Our unique Christ­mas gift – the Kiwi-as Santa

The Press - - Opinion - Ver­ity John­son

God, it’s amaz­ing what gets us fired up as a coun­try. I guess it’s be­cause we have such so­porif­i­cally bor­ing po­lit­i­cal news. Maybe if Jacinda Ardern started build­ing a wall and threat­en­ing to grab Ju­dith Collins by the lady parts then we’d have some­thing to talk about.

How­ever, as we don’t, we’re left to get rarked up by bird of the year, bis­cuit of the year and now . . . Santa. Ev­ery­one’s favourite plus-size fes­tive fig­ure has hardly been out of the head­lines in the pre­vi­ous month, gar­ner­ing the type of pub­lic in­ter­est that Si­mon Bridges would sell his shiny­haired soul for.

No doubt you heard the out­rage about Nel­son’s Santa pa­rade? All be­cause Santa, who usu­ally re­sem­bles a fat, old white dude in fur-lined py­ja­mas, was in­stead a mous­tached, man-bunned Ma¯ ori guy sport­ing a red ko­rowai and a tres on­trend flo­ral shirt.

Mer­ci­ful heav­ens, cried ev­ery­one, what fresh hor­ror is this! And the in­ter­net lit up with tweets from @PERpetuAl­lyOuTRagedANdGraMATi­calLYchal­lENged, Palmer­ston North.

I was sim­i­larly sur­prised, pri­mar­ily at the ap­pear­ance of a Kiwi dude who owned a col­lared shirt that wasn’t the blue-and-white-checked num­ber all men pop out of pu­berty wear­ing. I would have con­sid­ered it a win on that front alone, but I also hap­pen to think Santa’s makeover was choice as. It’s just so uniquely Kiwi.

One of the things I love most about New Zealand is its unique abil­ity to take Bri­tish and Amer­i­can tra­di­tions and phe­nomenons, and then re­make them as Kiwi prod­ucts. So when I saw what we’d done to Santa, I got lit­tle pa­tri­otic shiv­ers.

When I was 13, I moved to New Zealand and started learn­ing to be­come a Kiwi. I re­alised that one of the coolest Kiwi-isms we have is this habit for rein­ven­tion. Take Michael Jack­son’s Thriller. In ev­ery other coun­try, Thriller is just, well, Thriller. But not here. Here the song’s iconic chore­og­ra­phy and im­agery have been so firmly meshed to­gether with Poi E, and Taika Waititi, that the line, ‘‘Hey Chardon­nay, wanna see some Michael Jack­son dance moves’’ is enough to send proud Kiwi goosepim­ples up your spine.

And while we’re talk­ing about dance, look at Polyswag, the Auck­land ver­sion of hip-hop that reimag­ined the for­mat with a Poly­ne­sian fire and went on to be­come a vi­ral, cul­tural sen­sa­tion af­ter the Auck­land crew won the 2010 Hip-Hop In­ter­na­tional cham­pi­onships with it.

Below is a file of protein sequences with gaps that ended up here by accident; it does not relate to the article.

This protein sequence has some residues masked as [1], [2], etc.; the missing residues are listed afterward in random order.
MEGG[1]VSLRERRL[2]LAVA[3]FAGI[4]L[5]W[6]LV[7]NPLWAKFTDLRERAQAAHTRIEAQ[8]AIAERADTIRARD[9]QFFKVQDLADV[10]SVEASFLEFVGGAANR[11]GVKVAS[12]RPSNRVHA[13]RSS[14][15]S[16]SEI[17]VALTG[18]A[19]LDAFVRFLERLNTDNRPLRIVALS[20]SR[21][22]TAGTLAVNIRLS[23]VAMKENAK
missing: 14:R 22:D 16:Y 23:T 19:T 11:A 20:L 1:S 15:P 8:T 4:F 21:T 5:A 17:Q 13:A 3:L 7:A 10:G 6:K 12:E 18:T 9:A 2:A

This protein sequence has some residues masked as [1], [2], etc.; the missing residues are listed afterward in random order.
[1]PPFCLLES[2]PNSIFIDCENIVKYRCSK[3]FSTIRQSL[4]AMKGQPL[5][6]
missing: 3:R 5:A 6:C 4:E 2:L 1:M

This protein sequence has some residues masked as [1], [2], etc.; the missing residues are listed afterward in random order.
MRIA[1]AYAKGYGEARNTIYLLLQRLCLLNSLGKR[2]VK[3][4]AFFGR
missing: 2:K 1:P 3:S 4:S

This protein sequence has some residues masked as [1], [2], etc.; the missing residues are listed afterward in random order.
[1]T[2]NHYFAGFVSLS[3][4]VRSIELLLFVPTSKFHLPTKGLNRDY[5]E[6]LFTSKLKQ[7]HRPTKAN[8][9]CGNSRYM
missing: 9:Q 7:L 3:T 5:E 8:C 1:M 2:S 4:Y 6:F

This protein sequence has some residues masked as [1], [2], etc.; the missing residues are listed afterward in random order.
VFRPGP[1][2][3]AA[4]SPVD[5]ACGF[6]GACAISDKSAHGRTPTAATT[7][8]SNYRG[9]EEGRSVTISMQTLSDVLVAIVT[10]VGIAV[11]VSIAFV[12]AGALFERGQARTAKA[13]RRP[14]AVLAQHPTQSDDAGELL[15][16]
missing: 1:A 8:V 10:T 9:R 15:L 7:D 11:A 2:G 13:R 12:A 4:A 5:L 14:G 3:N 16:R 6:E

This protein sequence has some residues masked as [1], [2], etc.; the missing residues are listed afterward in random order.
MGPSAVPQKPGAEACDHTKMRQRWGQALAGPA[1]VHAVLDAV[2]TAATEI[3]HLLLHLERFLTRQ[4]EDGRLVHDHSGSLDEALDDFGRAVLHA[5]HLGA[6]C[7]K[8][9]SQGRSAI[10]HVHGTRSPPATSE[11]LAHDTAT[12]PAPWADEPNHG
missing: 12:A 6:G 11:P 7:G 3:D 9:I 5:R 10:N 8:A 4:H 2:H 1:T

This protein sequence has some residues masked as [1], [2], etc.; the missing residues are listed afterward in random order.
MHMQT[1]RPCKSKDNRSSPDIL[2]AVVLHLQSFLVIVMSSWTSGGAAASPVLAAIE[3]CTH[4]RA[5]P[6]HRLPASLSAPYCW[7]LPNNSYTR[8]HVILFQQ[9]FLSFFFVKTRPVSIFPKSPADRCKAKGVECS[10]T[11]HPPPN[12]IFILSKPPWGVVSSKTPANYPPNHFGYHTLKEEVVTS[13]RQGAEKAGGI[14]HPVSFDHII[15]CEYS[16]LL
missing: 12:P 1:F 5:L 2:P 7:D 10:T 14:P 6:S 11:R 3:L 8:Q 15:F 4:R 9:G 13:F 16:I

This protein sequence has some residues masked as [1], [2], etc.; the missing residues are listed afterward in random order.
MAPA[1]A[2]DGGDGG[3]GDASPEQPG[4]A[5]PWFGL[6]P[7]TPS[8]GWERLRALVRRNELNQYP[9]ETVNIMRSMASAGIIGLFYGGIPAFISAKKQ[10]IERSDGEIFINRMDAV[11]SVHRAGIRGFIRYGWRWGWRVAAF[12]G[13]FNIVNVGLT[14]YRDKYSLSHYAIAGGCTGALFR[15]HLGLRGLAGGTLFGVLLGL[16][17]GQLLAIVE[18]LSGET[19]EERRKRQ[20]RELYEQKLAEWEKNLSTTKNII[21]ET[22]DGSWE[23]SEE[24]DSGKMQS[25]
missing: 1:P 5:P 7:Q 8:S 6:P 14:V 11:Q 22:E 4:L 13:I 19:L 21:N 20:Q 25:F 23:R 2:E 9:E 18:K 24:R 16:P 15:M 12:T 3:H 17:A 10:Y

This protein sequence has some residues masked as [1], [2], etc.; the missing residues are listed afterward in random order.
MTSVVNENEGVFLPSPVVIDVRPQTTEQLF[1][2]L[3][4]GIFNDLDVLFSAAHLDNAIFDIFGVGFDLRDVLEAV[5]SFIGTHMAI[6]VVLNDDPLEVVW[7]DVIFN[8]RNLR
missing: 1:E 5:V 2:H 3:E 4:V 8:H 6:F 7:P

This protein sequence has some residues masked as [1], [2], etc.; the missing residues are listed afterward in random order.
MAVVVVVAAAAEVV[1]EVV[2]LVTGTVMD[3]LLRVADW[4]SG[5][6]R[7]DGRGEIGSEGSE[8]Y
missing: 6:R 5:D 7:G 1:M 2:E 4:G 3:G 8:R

Christ­mas is one of the times when we do this best. Grow­ing up in Eng­land, Christ­mas was a for­mal, fa­mil­ial and re­li­gious af­fair. Whereas New Zealand looks at the earnest, white Christ­mas right­eous­ness of north­ern Europe and thinks, ‘‘Sod that, I’m go­ing to make Christ­mas all about BBQs, warm booze and about sun­burnt on the beach’’. Sure, a Santa hat is a Christ­mas sym­bol, but it’s worn with jan­dals while car­ry­ing a slightly bat­tered chilly bin and moan­ing about how your board­ies are chaf­ing.

That’s why I thought Nel­son’s Ma¯ ori santa was amaz­ing. It had ‘‘tra­di­tional’’ el­e­ments like rein­deer, a sleigh, and so much tin­sel it looked like it had been at­tacked by an ADHD elf with a Kmart fix­a­tion. But then it meshed that to­gether with icon­i­cally Kiwi el­e­ments like the ko­rowai, and ex­e­cuted a per­fect ex­am­ple of New Zealand’s sig­na­ture twist on tra­di­tion.

And again we rein­vented a fun­da­men­tally Amer­i­can image. The cur­rent image we have of Santa, the red-suited, fat jolly man with a white beard and rosy cheeks, was pop­u­larised in the 1930s by Coca-Cola, which in turn was in­spired by the 1893 edi­tion of The Night Be­fore Christ­mas.

But be­fore then, he’d been ev­ery­thing from a spooky elf, to a fat Gimli-es­que dwarf who sup­ported con­fed­er­ate Amer­i­can troops, to a saint in holy robes, to a thin, grim bishop-like fig­ure who sternly dis­penses pota­toes. He’d worn head-to-toe green, star-pat­terned jack­ets, and even beige be­fore he be­came ce­mented in furry tomato PJs.

So in a lot of ways, our rein­ven­tion is in keep­ing with Santa’s evo­lu­tion­ary story. And given that we’re al­ways moan­ing how we’re be­com­ing Amer­i­can­ised, isn’t it a nice ex­am­ple of how we’re chal­leng­ing the slide to­wards the stars and stripes through the medium of tin­sel and baubles?

There’s also some­thing kinda cheeky about tak­ing what you’re ‘‘sup­posed’’ to do and chang­ing it up. It’s an­other fun Kiwi habit that we see when we do things like our air­line safety videos. Or cre­ate Auck­land’s Pon­sonby Santa statue – that chubby-cheeked chal­lenge to con­ven­tion who has done ev­ery­thing from cross-dress to don­ning a cy­cling suit in true sun’s-out, buns-out spirit.

So I love this de­mon­stra­tion of Kiwi-ness. And if your kids are con­fused by Santa’s new style, take it as an op­por­tu­nity to tell them that’s just how we roll here. We make Santa our own.

When I saw what we’d done to Santa [in Nel­son], I got lit­tle pa­tri­otic shiv­ers.

Newspapers in English

Newspapers from New Zealand

© PressReader. All rights reserved.